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Groundbreaking set: Butterfly house, demonstration garden to link food and pollinators

The Rocky Mountain Gardens & Exploration Center is set to break ground this Friday at 1:30 p.m. at the Missoula County Fairgrounds. The project includes an outdoor demonstration garden and a tropical butterfly house.

A warm and tropical house that’s home to free-flying butterflies and flowering plants at the Missoula County Fairgrounds is set to break ground this month, but efforts to close out the capital campaign continue.

Along with the Healthy Acres Healthy Communities Foundation, the Missoula Butterfly House & Insectarium has raised $3 million, moving the project closer to its $5 million goal.

Jen and Glenn Marangelo, co-founders of the Butterfly House & Insectarium, have spent years moving the project forward with diligent promotion, fundraising and visioning. Friday’s groundbreaking will mark a milestone in their efforts.

“My first career was as a biologist, and I worked mostly with insects,” said Jen. “I did outreach to schools and realized kids love insects. You can teach any scientific concept by using insects or arthropods as a model.”

Jen visited a butterfly house in Seattle years ago and realized the potential for a similar exhibit in Missoula. She returned to school to get a degree in exhibit design and curriculum development with the goal of starting the insectarium once she finished.

“It’s a complete immersion exhibit,” she said. “You walk into a greenhouse with tropical plants. It’s warm and humid and you’re among the butterflies and they’re flying around you. It’s a great experience, it’s beautiful, it can be healing, and it’s a great opportunity to educate people about butterflies and the environment.”

The butterfly house will include 2,500 square feet, large enough to accommodate field trips and family groups. The facility will employ around a dozen people, along with volunteers and interns to help with programming.

Most of the butterfly species will be tropical, along with the plants. The facility will be climate controlled to model the tropics, Jen said.

“The butterflies will be shipped in in their chrysalid form. We have to do it that way per USDA regulations,” said Jen. “There are many breeders who do this. It’s a great relationship between these more tropical areas breeding the butterflies. They’re inspired and need to conserve the habitat.”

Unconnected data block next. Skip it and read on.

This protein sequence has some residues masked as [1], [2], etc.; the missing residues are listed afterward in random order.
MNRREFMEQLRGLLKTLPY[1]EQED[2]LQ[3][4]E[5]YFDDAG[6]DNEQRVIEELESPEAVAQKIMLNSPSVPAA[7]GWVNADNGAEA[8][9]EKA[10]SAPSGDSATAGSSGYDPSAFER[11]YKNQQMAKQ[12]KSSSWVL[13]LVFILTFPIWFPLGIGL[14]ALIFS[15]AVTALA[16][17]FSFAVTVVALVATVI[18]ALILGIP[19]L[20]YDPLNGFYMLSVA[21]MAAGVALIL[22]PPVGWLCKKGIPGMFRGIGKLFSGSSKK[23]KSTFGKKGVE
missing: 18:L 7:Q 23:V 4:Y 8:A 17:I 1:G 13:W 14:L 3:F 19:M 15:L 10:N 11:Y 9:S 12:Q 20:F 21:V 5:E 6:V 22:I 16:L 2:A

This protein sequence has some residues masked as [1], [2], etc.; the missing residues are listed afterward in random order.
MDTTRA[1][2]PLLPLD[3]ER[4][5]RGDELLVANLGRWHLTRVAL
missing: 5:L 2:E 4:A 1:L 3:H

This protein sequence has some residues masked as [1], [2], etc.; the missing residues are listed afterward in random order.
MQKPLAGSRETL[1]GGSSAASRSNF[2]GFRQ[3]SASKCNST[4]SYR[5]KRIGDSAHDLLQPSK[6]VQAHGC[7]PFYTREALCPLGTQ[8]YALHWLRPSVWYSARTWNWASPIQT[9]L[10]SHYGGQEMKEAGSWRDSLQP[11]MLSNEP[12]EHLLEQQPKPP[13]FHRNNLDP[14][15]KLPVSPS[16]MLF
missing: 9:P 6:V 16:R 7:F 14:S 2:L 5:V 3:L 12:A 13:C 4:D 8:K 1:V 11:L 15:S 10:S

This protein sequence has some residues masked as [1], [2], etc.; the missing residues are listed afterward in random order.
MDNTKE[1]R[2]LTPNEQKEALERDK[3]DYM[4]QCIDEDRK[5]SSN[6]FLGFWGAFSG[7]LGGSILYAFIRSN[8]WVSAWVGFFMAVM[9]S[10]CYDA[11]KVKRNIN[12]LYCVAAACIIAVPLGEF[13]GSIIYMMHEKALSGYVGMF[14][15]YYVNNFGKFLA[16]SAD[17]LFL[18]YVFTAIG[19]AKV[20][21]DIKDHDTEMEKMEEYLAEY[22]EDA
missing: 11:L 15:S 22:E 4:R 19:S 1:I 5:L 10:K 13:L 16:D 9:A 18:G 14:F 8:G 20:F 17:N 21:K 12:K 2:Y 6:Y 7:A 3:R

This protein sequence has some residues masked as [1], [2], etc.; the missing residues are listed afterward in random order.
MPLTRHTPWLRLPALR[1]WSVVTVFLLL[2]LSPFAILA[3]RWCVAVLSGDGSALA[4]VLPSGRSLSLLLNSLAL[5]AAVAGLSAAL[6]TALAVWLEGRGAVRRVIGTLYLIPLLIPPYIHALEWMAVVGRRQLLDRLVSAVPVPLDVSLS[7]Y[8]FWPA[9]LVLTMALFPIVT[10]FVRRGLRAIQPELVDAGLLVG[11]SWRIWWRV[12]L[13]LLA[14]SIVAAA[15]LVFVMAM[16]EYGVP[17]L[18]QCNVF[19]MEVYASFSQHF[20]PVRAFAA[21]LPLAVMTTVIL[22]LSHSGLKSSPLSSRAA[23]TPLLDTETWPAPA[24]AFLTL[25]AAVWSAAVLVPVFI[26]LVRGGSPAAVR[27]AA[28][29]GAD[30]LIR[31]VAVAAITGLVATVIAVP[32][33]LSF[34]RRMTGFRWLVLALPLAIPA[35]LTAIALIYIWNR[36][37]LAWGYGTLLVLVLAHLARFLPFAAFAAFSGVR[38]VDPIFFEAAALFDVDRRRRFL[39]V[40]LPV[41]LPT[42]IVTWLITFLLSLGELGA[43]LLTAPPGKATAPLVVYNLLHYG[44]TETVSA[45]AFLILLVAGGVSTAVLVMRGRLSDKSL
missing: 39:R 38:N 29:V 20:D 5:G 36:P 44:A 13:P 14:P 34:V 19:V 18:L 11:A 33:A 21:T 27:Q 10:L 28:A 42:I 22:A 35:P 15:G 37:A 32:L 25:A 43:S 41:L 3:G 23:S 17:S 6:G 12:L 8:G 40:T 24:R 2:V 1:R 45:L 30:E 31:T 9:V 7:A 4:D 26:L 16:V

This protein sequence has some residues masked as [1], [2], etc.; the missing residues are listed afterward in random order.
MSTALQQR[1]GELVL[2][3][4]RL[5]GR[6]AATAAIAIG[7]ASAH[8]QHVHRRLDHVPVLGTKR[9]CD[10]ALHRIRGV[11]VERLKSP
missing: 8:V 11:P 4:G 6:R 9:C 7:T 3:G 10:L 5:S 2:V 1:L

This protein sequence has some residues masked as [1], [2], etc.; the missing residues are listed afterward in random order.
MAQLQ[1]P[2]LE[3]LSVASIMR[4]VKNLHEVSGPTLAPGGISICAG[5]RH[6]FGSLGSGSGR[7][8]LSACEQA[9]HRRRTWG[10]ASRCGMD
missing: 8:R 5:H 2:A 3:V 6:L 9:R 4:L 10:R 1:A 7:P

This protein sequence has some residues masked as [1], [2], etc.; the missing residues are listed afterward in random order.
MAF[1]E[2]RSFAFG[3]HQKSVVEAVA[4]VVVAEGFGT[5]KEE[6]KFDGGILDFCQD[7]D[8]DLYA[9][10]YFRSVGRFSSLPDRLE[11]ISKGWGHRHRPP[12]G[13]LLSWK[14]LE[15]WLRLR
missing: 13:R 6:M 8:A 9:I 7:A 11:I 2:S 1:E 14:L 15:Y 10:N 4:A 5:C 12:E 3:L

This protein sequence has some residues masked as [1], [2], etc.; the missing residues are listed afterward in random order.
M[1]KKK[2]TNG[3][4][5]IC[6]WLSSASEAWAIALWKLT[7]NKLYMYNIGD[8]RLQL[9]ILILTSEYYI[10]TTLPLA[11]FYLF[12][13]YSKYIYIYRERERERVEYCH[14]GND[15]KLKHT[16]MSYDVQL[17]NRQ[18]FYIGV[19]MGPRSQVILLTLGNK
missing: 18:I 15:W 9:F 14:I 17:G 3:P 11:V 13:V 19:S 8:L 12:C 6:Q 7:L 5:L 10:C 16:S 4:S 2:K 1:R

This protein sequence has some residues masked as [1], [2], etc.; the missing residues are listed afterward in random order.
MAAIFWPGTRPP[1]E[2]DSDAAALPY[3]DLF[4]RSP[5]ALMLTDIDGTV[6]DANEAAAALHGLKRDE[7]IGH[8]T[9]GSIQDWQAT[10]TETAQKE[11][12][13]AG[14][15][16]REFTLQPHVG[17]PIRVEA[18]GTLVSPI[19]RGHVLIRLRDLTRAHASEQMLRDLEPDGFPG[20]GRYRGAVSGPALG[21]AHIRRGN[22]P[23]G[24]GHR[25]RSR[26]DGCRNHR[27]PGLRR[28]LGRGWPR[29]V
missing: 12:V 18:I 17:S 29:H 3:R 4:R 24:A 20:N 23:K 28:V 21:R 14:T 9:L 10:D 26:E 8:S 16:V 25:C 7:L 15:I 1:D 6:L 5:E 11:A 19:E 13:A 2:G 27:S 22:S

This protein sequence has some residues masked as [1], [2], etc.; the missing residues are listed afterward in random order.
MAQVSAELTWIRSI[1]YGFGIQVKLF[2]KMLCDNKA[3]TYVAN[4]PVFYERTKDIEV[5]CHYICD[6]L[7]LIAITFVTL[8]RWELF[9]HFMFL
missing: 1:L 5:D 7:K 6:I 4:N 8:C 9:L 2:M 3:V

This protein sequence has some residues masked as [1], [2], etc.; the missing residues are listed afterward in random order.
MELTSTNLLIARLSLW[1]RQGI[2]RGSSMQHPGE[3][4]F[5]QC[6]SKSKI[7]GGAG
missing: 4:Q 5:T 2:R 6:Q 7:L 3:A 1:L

Plans for the site, including the education gardens and learning center.

The facility is part of the larger Rocky Mountain Gardens & Exploration Center, which will also include a 2.5 acre educational garden. Plans call for classroom space for master gardeners and a demo kitchen for those wanting to learn how to freeze and dry their own food.

The education garden culminates years of work on the part of Jerry Marks, who has spent 50 years with the weed district and extension office through Montana State University.

“I started accumulating dollars for this 20 years ago,” Marks said. “While I started it, it’s very much a Missoula project. People are very involved and have made very strong commitments.”

Marks visited an education garden in Wyoming in the early 1990s and kept the concept close over the past three decades. Friday’s groundbreaking continues what he described as Missoula’s innovative farming practices and land management.

“This is adding a lot to how Missoula has evolved, to wanting to grow their own stuff and get acquainted with their world,” Marks said. “It’s understanding the land, the plants and vegetables, and the insects. We just want that connection.”

The facility will also include a native wildlife garden, intended to attract native pollinators. The entire project, including the gardens, butterfly house, and weed and extension office, will cost an estimated $16 million.

Missoula County issued 1.5 mills to cover its portion of the project, though the butterfly house requires private funds. The effort received a sizable boost with a $1 million anonymous gift and $350,000 from the M.J. Murdock Charitable Trust.

The new Buz Campaign looks to round out the fundraising.

“The fundraising strategy moving forward is definitely a combination of approaching the foundations we’ve been working with, but it’s also going to be heavy on individual private donors,” said Glenn Marangelo. “We initially focused on where we thought we’d get the biggest donations. Now we’re really starting to open things up to donations of all sizes.”

The groundbreaking ceremony is set for 1:30 p.m. on Friday at the Missoula County Fairgrounds off South Avenue.